In response to a number of gene signals, CEPs enter the peripheral circulation, migrate to sites of angiogenesis, and incorporate into growing vessels (26). In the setting of cardiovascular disease, AET-induced increases in CEPs enhance physiologic angiogenesis and augment endothelial function leading to enhanced recovery in models of myocardial ischemia (74). Interestingly, our initial preclinical work indicates that exercise (voluntary wheel running) may exert similar effects in solid tumors. Specifically, we observed that exercise causes enhanced intratumoral perfusion/vascularization leading to decreased hypoxia (i.e., a more “normalized” tumor microenvironment) in mouse models of breast and prostate cancer (11, 39). We speculate that exercise-induced increases in CEPs may contribute to this phenomenon, although no study to date has investigated this question. AET-induced enhanced NO-biosynthesis and mobilization of CEPs may also have implications for the therapeutic index of certain anticancer strategies. Intratumoral hypoxia is a major contributor to therapeutic resistance across a number of antitumor strategies, including chemotherapy (75, 76). As such, AET-induced reductions in intratumoral hypoxia, possibly via modulation of systemic (host-related) CAFs, may decrease therapeutic resistance by augmenting tumor blood perfusion, leading to increased chemo- or radiosensitization. In support of this notion, our group recently observed that the combination of exercise (voluntary wheel running) and chemotherapy (cyclophosphamide) was associated with significantly prolonged tumor growth delay compared with chemotherapy alone in a mouse model of murine breast cancer (77).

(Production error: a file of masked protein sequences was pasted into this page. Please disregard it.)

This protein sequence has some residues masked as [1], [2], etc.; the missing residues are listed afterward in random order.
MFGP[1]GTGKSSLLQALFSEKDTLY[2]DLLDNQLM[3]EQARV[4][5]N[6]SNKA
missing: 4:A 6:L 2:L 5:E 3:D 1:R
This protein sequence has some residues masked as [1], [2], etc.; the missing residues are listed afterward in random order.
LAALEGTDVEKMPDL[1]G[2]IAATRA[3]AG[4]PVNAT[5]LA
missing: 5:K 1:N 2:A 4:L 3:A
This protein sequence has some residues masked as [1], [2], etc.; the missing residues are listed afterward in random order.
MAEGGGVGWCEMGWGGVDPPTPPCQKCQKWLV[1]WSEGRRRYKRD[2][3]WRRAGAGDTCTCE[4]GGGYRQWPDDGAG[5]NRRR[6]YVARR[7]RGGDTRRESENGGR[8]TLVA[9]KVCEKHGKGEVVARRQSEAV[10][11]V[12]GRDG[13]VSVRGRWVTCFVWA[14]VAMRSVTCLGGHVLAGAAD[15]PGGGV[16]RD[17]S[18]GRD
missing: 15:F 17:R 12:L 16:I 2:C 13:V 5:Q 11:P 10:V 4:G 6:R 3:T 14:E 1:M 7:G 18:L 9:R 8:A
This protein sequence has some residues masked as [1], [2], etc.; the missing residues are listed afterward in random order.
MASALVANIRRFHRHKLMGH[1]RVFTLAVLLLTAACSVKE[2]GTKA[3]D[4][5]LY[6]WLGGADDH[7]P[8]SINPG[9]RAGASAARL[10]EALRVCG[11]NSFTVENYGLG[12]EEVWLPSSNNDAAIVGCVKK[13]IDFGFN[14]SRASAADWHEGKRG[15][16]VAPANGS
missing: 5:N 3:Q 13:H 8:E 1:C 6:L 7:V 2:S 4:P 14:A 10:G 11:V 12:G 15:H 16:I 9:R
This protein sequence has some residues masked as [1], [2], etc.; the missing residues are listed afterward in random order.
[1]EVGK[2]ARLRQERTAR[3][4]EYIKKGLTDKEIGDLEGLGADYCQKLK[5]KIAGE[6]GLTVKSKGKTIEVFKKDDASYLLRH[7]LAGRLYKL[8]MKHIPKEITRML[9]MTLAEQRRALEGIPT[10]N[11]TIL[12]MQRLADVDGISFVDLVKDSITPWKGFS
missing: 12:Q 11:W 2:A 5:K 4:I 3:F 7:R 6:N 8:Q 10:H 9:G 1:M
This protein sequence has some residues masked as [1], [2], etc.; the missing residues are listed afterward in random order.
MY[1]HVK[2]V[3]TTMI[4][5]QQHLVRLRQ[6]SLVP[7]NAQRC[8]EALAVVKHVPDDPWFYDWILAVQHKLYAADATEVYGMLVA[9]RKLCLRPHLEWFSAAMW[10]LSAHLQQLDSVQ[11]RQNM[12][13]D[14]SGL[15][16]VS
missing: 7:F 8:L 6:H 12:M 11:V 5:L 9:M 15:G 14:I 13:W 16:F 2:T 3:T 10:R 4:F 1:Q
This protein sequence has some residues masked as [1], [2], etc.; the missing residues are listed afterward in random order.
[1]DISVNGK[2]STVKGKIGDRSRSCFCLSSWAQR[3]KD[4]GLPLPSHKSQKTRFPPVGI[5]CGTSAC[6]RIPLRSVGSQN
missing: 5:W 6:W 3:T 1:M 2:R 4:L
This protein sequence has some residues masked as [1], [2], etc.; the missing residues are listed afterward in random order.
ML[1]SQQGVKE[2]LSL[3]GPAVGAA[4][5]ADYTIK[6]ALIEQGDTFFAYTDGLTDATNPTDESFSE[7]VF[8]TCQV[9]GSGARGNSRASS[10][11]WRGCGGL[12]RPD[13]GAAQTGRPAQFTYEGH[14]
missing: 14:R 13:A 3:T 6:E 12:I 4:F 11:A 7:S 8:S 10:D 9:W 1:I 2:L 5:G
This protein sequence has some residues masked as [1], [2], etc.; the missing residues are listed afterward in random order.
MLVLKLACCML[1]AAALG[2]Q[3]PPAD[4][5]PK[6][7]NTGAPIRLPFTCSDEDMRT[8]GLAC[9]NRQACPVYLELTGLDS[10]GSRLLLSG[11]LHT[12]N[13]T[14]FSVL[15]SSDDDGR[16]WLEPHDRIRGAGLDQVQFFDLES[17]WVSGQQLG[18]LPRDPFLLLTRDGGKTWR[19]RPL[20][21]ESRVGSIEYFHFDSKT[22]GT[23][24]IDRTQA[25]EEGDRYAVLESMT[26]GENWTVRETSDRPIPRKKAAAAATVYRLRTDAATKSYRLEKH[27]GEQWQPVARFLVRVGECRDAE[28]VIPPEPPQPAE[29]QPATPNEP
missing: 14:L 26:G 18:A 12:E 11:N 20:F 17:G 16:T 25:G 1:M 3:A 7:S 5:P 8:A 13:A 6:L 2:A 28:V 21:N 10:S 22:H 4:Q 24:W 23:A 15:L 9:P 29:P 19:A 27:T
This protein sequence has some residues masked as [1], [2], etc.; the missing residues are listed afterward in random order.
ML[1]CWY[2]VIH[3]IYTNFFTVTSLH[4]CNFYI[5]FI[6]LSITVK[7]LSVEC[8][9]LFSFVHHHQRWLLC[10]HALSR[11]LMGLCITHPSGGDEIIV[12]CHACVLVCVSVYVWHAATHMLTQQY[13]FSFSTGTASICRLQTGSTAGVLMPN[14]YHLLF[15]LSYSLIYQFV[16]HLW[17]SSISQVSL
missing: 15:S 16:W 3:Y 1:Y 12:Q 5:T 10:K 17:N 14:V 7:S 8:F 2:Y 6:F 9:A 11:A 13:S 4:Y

Although we speculate that AET-induced increases in CEPs may enhance therapeutic efficacy the opposite, in theory, could also be plausible. CEPs, critical regulators of tumor angiogenesis and the establishment of “pre-metastatic” niches (78), contribute to the repopulation of tumor cells to collectively facilitate invasion and metastasis as well as compromise therapeutic efficacy (79). As such, selective inhibition of CEPs has been proposed as a potential therapeutic strategy against solid tumors (67). Thus, findings of the present study showing AET-induced serial increases in CEPs is clearly in direct contrast to this therapeutic goal and instead suggest that AET could facilitate the acquisition of an invasive tumor phenotype or acceleration of metastasis. Such equipoise highlights the urgent need for future studies to carefully dissect the complex and multifaceted effects of AET on the host–tumor interaction and response to therapy.